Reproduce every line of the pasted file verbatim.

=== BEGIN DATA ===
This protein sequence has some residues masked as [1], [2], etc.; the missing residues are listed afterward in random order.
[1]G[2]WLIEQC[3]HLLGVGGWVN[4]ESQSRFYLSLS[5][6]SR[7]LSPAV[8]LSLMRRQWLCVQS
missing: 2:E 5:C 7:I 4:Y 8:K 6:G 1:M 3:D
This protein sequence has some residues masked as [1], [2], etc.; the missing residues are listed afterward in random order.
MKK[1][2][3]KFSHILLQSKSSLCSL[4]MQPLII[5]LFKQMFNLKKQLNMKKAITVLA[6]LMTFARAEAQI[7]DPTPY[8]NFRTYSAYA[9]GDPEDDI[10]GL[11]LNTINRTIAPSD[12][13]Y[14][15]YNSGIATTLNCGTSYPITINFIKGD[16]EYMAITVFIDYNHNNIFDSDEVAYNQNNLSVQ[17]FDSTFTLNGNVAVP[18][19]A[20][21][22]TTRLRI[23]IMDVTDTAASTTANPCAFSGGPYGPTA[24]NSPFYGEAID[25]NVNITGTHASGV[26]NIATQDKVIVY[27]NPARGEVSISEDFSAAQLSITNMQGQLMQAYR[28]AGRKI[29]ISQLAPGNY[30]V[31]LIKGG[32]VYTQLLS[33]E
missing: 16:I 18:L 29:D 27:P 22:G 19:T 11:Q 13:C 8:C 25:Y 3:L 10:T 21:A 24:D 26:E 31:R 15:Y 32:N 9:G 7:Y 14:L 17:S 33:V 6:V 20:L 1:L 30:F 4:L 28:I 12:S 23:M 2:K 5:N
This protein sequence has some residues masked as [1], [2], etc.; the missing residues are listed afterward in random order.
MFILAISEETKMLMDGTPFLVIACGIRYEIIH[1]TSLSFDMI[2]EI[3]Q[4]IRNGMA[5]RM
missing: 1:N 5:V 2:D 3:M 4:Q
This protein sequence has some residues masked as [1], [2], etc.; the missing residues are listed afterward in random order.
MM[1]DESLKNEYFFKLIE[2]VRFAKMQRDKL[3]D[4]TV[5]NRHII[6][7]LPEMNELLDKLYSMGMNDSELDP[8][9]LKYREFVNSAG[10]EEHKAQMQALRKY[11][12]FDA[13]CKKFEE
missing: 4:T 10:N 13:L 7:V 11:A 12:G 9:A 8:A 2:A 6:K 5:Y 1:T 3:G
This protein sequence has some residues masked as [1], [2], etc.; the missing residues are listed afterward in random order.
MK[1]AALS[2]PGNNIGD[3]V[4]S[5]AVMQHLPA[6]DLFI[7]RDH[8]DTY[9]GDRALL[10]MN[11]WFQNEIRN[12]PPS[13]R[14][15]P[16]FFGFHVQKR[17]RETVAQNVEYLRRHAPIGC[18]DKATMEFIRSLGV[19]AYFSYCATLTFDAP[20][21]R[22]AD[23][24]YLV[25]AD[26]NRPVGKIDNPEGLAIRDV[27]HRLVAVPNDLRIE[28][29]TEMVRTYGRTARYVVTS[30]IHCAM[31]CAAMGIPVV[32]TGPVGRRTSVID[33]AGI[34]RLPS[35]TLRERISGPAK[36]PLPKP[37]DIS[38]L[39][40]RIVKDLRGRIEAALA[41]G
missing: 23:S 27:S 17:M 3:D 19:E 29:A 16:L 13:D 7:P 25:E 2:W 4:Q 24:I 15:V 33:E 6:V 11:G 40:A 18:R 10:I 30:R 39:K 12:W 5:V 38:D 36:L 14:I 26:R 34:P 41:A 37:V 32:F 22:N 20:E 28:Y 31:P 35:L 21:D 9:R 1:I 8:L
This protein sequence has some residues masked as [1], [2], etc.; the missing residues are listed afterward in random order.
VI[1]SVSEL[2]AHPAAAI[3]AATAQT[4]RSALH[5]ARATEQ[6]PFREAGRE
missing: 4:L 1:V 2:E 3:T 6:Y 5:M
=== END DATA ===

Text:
This protein sequence has some residues masked as [1], [2], etc.; the missing residues are listed afterward in random order.
[1]G[2]WLIEQC[3]HLLGVGGWVN[4]ESQSRFYLSLS[5][6]SR[7]LSPAV[8]LSLMRRQWLCVQS
missing: 2:E 5:C 7:I 4:Y 8:K 6:G 1:M 3:D
This protein sequence has some residues masked as [1], [2], etc.; the missing residues are listed afterward in random order.
MKK[1][2][3]KFSHILLQSKSSLCSL[4]MQPLII[5]LFKQMFNLKKQLNMKKAITVLA[6]LMTFARAEAQI[7]DPTPY[8]NFRTYSAYA[9]GDPEDDI[10]GL[11]LNTINRTIAPSD[12][13]Y[14][15]YNSGIATTLNCGTSYPITINFIKGD[16]EYMAITVFIDYNHNNIFDSDEVAYNQNNLSVQ[17]FDSTFTLNGNVAVP[18][19]A[20][21][22]TTRLRI[23]IMDVTDTAASTTANPCAFSGGPYGPTA[24]NSPFYGEAID[25]NVNITGTHASGV[26]NIATQDKVIVY[27]NPARGEVSISEDFSAAQLSITNMQGQLMQAYR[28]AGRKI[29]ISQLAPGNY[30]V[31]LIKGG[32]VYTQLLS[33]E
missing: 16:I 18:L 29:D 27:P 22:G 19:T 11:Q 13:C 8:C 25:Y 3:L 10:T 21:A 24:D 26:E 31:R 15:Y 32:N 9:G 7:Y 14:L 17:S 33:V 6:V 20:L 1:L 30:F 4:L 28:I 12:S 23:M 2:K 5:N
This protein sequence has some residues masked as [1], [2], etc.; the missing residues are listed afterward in random order.
MFILAISEETKMLMDGTPFLVIACGIRYEIIH[1]TSLSFDMI[2]EI[3]Q[4]IRNGMA[5]RM
missing: 1:N 5:V 2:D 3:M 4:Q
This protein sequence has some residues masked as [1], [2], etc.; the missing residues are listed afterward in random order.
MM[1]DESLKNEYFFKLIE[2]VRFAKMQRDKL[3]D[4]TV[5]NRHII[6][7]LPEMNELLDKLYSMGMNDSELDP[8][9]LKYREFVNSAG[10]EEHKAQMQALRKY[11][12]FDA[13]CKKFEE
missing: 4:T 10:N 13:L 7:V 11:A 12:G 9:A 8:A 2:A 6:K 5:Y 1:T 3:G
This protein sequence has some residues masked as [1], [2], etc.; the missing residues are listed afterward in random order.
MK[1]AALS[2]PGNNIGD[3]V[4]S[5]AVMQHLPA[6]DLFI[7]RDH[8]DTY[9]GDRALL[10]MN[11]WFQNEIRN[12]PPS[13]R[14][15]P[16]FFGFHVQKR[17]RETVAQNVEYLRRHAPIGC[18]DKATMEFIRSLGV[19]AYFSYCATLTFDAP[20][21]R[22]AD[23][24]YLV[25]AD[26]NRPVGKIDNPEGLAIRDV[27]HRLVAVPNDLRIE[28][29]TEMVRTYGRTARYVVTS[30]IHCAM[31]CAAMGIPVV[32]TGPVGRRTSVID[33]AGI[34]RLPS[35]TLRERISGPAK[36]PLPKP[37]DIS[38]L[39][40]RIVKDLRGRIEAALA[41]G
missing: 23:S 27:S 17:M 3:D 19:E 29:A 16:L 13:D 7:P 25:E 2:W 4:Q 24:I 15:V 33:E 6:V 11:G 40:A 18:R 10:I 30:R 39:K 12:W 5:V 38:D 36:L 14:I 26:R 34:P 41:A 37:V 32:F 22:N 20:E 28:Y 31:P 35:L 21:D 9:R 1:I 8:L
This protein sequence has some residues masked as [1], [2], etc.; the missing residues are listed afterward in random order.
VI[1]SVSEL[2]AHPAAAI[3]AATAQT[4]RSALH[5]ARATEQ[6]PFREAGRE
missing: 4:L 1:V 2:E 3:T 6:Y 5:M